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D.C. architect Paul Devrouax led the way for black firms

By Matt Schudel
Washington Post Staff Writer
Sunday, March 28, 2010; C06

When Paul Devrouax was in the Army in 1968, he was sent from his post at Fort Meade into downtown Washington to quell the rioting after the assassination of the Rev. Martin Luther King Jr. He patrolled the intersection of 14th and U streets NW, near the heated center of the unrest.

Almost 20 years later, Mr. Devrouax (pronounced DEV-uh-roh) returned to the same corner, only without his helmet and rifle. By then, he was a principal in Devrouax & Purnell, one of Washington's largest black-owned architecture firms. He and his partner, Marshall Purnell, designed the Frank D. Reeves Municipal Center, the first major building to rise on U Street in decades. It was at the vanguard of an entire neighborhood's revival.

"I watched the city burn down," Mr. Devrouax told The Washington Post in 1989, "and I find it ironic that later I would be involved in building it back up again."

For more than 30 years, Paul S. Devrouax Jr. helped weave the urban fabric of Washington. He and his firm worked on some of the region's largest and most significant buildings, including the Walter E. Washington Convention Center, the Pepco building, what is now Verizon Center and the Freddie Mac headquarters in McLean. Along with HOK Sport of Kansas City, Devrouax & Purnell designed Washington's Nationals Park, which opened in 2008.

"I like to say that every year, over 32 million people live, work, play or otherwise move through space we've designed," Purnell said Friday.

On March 22, after attending meetings for possible projects, Mr. Devrouax died at his home in the District of a heart attack. He was 67.

He and Purnell formed their partnership in 1978, working out of a basement near Dupont Circle. Mr. Devrouax focused on management and Purnell on design, but it was hard to tell where one partner's contributions left off and the other's began.

"We got to the point we could finish each other's sentences," Purnell said. "We never, in 32 years, had an argument. I don't think I heard him raise his voice, ever."

They designed the underground garage and luxury boxes at Verizon Center, including the private suite of the late Washington Wizards owner Abe Pollin. They renovated historic buildings; built an information center at Howard University; designed the Studio Theatre and the African American Civil War Memorial; and had projects in California, Turkey, Yugoslavia and Russia.

It wasn't until 1995, upon completion of a 190,000-square-foot addition to the Freddie Mac campus in McLean, that Devrouax & Purnell could lay claim to a signature building. It marked the first time a black-led architecture firm had designed a headquarters building for a Fortune 500 company.

In 1998, Devrouax & Purnell began designing the new main offices for Pepco at Ninth and G streets NW. The building, made of limestone, granite, glass and stainless steel, went up between two Washington landmarks: the Martin Luther King Jr. Library, designed by Mies van der Rohe; and the 19th-century Patent Office Building, which now houses the National Portrait Gallery and Smithsonian American Art Museum.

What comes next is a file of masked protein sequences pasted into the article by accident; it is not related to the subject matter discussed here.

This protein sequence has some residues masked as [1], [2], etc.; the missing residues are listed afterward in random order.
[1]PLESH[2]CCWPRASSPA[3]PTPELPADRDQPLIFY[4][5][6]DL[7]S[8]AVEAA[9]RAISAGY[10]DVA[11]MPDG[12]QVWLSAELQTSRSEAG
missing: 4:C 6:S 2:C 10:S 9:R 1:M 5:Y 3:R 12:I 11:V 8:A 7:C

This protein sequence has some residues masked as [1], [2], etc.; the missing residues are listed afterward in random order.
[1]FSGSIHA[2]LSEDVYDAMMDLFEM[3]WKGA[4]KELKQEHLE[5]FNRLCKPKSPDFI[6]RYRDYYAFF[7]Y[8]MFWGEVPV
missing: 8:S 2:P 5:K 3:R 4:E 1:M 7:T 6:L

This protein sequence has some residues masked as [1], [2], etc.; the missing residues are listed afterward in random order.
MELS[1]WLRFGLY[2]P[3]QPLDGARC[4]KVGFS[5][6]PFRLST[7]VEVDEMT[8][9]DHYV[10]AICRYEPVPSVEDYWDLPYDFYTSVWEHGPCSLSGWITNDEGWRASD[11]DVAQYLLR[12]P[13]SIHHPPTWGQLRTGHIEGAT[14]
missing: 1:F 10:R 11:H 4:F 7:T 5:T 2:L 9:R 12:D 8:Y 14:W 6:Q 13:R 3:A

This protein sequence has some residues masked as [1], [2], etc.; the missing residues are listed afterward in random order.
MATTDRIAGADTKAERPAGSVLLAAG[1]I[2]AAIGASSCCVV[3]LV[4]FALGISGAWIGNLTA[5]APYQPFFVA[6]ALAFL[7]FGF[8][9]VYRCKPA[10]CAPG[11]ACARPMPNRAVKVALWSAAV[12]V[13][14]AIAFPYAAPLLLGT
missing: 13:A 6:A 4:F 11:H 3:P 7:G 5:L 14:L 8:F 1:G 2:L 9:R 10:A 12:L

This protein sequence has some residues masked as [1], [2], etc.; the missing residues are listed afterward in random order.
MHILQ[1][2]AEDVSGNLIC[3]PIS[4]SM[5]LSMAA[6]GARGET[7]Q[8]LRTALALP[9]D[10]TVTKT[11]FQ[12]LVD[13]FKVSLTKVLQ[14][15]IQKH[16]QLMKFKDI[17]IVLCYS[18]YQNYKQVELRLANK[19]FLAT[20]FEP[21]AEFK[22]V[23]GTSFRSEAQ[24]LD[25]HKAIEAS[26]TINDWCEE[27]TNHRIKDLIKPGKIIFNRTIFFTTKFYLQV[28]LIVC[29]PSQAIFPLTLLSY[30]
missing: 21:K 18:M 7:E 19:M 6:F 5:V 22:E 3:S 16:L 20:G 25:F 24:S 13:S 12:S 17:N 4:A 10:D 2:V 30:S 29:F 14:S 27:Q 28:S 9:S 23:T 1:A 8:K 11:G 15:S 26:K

When the Pepco building, with its bold, curving facade, was completed in 2002, Washington Post architecture critic Benjamin Forgey called it "a fresh wind blowing down Ninth Street on a bright spring day" and "as sure-handed a piece of architectural urbanism as Washington has seen in many a moon."

It became an instant landmark in its own right and was notable for something beyond its striking architectural presence.

"Surprisingly -- astonishingly," Forgey wrote, "the Pepco headquarters is the first downtown building in this majority black city ever known to be designed by African American architects."

The Pepco building, along with virtually every other project Devrouax & Purnell has handled, was finished on time and under budget. But even with a reputation as some of the city's most reliable and respected architects, Mr. Devrouax and Purnell still had a hard time breaking into the D.C. network of builders and developers.

A soft-spoken man who didn't like to raise the specter of racism in his profession, Mr. Devrouax sometimes wondered whether there could be any other explanation.

"It's difficult to put a finger on it, to say this is it," he told The Post. "We went to all the meetings and got to know all the movers and shakers. But our phone didn't ring."

Paul Spencer Devrouax Jr. was born on Oct. 4, 1942, in New Orleans. In his teens, while living with an uncle in Los Angeles, he attended a lecture at his high school by African American architect Paul R. Williams, who designed homes for dozens of Hollywood entertainers, including Frank Sinatra, Lucille Ball, Barbara Stanwyck and Danny Thomas.

Mr. Devrouax returned to Louisiana and received his architecture degree from Southern University at Baton Rouge, then began his career at an Arlington County subsidiary of Westinghouse. He practiced architecture briefly in Miami before forming his first firm in Washington in 1973. Mr. Devrouax served on many cultural and civic councils and was president of the National Organization of Minority Architects.

His immediate survivors include his wife of 37 years, the former Brenda Stallworth, and a daughter, Lesley Devrouax, both of Washington; and two brothers.

But in another sense, Mr. Devrouax leaves a larger family of hundreds of younger architects who learned under his tutelage. No fewer than 14 architectural firms have been formed by his former associates, and in some ways Mr. Devrouax considered them his most enduring edifice.

"We know fully what our responsibility is," he said in 2004. "Helping other young architects -- now, that's the most rewarding accomplishment."

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